Module 4 - Employee change competency


From Module 1 in this series, front-line employees in a change-competent organization:

“can perform successfully in the current environment, during the transition and in the future state; have the tools and processes to effectively manage their personal transition through change.”


However, the impacted employees are often the neglected component of change management efforts. Training and resources are readily available for executives, change teams and even managers and supervisors. Front-line employees are often left behind.

Ironically, managing front-line employee resistance was identified as the number one obstacle for change management teams in a recent study with more than 280 companies.* A separate study with business improvement teams showed that employee resistance was one of the top inhibitors of project success. The lesson to be learned is: do not underestimate the importance of your front-line employees in managing change.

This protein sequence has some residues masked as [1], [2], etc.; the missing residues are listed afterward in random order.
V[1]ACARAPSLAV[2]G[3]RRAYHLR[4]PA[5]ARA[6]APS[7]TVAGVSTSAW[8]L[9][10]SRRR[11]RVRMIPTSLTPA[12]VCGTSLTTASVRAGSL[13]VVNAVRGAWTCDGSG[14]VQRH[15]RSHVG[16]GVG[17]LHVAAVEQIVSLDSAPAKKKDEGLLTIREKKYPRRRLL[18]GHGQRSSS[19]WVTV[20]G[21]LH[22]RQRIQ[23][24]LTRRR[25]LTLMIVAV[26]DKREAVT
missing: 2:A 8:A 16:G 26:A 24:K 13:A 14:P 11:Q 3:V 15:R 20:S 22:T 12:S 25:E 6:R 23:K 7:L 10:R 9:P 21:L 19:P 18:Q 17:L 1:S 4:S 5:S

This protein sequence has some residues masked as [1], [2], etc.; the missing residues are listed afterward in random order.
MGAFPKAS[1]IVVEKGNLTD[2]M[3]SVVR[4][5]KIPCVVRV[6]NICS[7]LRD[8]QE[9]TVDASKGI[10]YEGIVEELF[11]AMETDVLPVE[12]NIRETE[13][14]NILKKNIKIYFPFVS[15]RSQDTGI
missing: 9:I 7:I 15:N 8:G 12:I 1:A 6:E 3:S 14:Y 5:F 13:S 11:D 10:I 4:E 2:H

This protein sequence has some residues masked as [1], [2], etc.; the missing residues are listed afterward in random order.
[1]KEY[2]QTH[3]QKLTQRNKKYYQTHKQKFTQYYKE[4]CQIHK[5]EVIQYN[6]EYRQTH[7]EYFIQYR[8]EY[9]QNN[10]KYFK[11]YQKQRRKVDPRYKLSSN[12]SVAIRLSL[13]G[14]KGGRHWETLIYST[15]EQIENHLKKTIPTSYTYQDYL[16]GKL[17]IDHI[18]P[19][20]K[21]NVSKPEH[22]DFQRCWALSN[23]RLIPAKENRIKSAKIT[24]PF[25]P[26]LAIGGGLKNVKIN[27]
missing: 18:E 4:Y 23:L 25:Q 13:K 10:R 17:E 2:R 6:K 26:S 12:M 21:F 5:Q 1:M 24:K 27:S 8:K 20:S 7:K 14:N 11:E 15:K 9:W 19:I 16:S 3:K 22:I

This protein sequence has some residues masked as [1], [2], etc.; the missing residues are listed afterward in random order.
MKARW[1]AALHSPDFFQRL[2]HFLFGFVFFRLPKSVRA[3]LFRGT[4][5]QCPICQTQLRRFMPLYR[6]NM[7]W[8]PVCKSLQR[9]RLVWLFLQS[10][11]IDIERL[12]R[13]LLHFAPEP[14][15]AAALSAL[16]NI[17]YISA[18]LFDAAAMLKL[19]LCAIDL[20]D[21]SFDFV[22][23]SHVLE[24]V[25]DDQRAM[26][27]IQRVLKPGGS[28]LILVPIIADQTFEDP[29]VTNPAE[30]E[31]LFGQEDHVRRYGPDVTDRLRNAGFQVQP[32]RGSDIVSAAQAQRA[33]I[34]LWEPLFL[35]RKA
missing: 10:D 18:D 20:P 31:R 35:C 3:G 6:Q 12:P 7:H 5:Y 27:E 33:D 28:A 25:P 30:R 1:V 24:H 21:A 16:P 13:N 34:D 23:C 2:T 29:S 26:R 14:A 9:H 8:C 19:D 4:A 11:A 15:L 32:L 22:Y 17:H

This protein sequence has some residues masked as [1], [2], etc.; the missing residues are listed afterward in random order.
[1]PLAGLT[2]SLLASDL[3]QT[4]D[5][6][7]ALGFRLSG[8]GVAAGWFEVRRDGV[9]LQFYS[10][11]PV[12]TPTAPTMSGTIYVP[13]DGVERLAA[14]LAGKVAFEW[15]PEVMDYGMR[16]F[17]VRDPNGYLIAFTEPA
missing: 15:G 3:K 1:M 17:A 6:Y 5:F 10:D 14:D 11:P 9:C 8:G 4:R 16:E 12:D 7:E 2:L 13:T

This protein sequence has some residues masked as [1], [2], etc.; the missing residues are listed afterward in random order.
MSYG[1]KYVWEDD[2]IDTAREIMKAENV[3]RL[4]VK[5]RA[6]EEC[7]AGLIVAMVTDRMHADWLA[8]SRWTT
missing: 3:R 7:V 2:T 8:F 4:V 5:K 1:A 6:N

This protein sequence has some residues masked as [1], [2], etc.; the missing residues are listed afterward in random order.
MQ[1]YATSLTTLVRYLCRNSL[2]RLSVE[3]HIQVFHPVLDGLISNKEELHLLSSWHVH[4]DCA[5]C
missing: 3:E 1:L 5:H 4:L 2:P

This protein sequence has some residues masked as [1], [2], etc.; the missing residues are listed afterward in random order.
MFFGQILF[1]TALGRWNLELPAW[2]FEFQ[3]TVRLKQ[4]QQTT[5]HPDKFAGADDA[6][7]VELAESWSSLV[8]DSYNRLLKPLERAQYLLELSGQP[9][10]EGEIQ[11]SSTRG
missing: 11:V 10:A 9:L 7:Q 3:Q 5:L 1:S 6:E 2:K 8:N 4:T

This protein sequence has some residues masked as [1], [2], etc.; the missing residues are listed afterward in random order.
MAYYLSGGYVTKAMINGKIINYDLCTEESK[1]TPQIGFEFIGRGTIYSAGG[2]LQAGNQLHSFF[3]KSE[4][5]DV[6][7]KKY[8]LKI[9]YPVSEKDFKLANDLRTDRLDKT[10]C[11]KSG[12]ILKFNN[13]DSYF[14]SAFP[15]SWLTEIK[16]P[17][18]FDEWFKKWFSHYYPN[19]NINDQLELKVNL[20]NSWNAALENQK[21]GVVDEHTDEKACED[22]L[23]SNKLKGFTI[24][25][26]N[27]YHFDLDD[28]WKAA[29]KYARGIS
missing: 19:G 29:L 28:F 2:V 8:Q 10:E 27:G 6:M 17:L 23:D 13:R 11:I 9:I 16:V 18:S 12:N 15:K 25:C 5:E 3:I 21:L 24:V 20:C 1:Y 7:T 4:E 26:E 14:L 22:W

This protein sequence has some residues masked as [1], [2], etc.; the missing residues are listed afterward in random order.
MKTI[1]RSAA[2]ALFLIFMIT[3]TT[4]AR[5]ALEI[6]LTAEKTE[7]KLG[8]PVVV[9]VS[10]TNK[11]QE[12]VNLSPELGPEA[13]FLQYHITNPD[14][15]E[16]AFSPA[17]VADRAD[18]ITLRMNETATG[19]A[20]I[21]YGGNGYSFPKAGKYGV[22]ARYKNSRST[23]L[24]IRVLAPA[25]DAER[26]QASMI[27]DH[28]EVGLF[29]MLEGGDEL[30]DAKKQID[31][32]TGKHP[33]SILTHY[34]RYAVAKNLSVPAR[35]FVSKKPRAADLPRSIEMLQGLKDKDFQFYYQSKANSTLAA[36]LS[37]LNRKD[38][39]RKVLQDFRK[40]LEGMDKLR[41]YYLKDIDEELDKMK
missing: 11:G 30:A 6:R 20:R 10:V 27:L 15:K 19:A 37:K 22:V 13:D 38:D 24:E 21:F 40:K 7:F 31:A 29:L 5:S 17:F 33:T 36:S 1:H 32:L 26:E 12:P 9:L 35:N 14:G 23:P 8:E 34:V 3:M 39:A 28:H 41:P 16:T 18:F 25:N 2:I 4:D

However, building any competency within your employees requires an investment of time and money. Is it worth it? The return on investment depends on the current state of your organization and what lies ahead for you in the future. Three scenarios exist:

  1. Front-line employees are experiencing no change today and no changes are planned.
  2. Front-line employees will be experiencing a significant change in the near future.
  3. Change is the norm throughout the organization (something new is happening all the time requiring constant change).

Which scenario best represents your organization? In the first scenario, resources and time should not be dedicated to building change competency. However, in cases 2 and 3, you might find that a small investment in your employees has a large return when it comes to embracing and implementing change. To begin, we will look at two components of employee change competency: a values component and a skills component.


Values and change competency

The values of employees in a change competent organization are a unique combination of traditional and new workforce values. Here is what we mean by this statement. In a traditional value structure, employees are accustomed to leadership, direction and decision making from the top of the organization. Employees focus on their jobs as instructed by their managers. New workplace values have shifted emphasis onto the employee to take ownership and control of their daily work. Be empowered to make change. Improve what you do everyday.